AsiaSat Head Not ‘Spitting Blood’ Over Delay

By | May 22, 2002 | Feature

AsiaSat has postponed the launch of its AsiaSat 4 satellite, scheduled for this month, until next year. The Asian satellite company hopes to announce a new date in the next couple of months.

While there fundamentally seemed to be nothing wrong with AsiaSat 4, Boeing appears to be adopting a safety first approach. The satellite manufacturer can ill afford to have major problems with its satellites.

AsiaSat CEO Peter Jackson told Interspace, “We were losing time because Boeing was finding issues with other satellites, not with ours. They kept finding issues with satellites, either in orbit or on the ground so they have obviously thought they need to check all satellites at this time. In some cases, it was even components that they wanted to check to make sure nothing was wrong.”

He continued, “I think they have taken a very conservative view on everything now and I can’t blame them for that. They can’t afford, from a reputation standpoint, any more problems.”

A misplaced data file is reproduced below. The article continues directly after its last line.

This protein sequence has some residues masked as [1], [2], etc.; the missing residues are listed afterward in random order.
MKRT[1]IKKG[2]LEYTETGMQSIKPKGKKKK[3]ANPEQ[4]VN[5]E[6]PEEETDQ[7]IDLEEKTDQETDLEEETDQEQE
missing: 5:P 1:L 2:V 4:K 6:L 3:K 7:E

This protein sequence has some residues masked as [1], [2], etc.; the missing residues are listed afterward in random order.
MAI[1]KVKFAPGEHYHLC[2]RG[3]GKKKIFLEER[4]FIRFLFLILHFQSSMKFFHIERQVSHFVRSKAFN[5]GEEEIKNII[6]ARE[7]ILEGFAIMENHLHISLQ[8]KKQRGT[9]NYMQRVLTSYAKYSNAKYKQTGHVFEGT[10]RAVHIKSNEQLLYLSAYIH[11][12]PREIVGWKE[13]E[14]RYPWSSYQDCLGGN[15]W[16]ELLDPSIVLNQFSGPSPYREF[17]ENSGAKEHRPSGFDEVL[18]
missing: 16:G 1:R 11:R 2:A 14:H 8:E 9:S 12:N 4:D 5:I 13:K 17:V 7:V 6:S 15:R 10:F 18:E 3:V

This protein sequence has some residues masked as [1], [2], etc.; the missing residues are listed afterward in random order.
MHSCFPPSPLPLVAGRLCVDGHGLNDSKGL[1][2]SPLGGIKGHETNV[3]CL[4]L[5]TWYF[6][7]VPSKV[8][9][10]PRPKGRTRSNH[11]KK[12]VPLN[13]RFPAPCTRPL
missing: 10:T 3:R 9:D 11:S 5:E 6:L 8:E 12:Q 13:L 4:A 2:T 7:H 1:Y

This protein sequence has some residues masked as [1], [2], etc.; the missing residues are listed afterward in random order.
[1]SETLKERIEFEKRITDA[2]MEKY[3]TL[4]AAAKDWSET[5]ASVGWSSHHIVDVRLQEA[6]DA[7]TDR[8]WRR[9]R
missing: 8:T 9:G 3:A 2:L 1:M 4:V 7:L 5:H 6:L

AsiaSat 4 is a Boeing 601HP satellite that will have 28 C-band and 20 Ku-band transponders. The satellite, along with insurance, is expected to cost AsiaSat over $200 million. AsiaSat 4 will be located at 122 degrees East, providing region-wide, C-band coverage over Asia and focused Ku-band beams for East Asia and Australia.

Despite the delays, Jackson does not believe it will cost the operator a lot in terms of new contracts. He said: “I think if AsiaSat 2 and AsiaSat 3 were both full at this point in time and it was delayed, I would be spitting blood, but we still have some spare capacity on AsiaSat 2 and 3. Therefore a delay on AsiaSat 4 isn’t serious. We were talking to a few customers about advanced orders on AsiaSat 4 … [but] we had not signed anything on AsiaSat 4 so I don’t think it is going to negatively affect our revenues. I don’t think we are going to lose any contracts because of it.”

On the plus side, it should help AsiaSat in terms of insurance. “We haven’t got insurance yet. I actually think this makes insurance easier as I think the insurers are getting a lot more comfortable with the issues of Boeing and the hardware items they are using. So, I think this makes it somewhat simpler,” Jackson said.

–Mark Holmes

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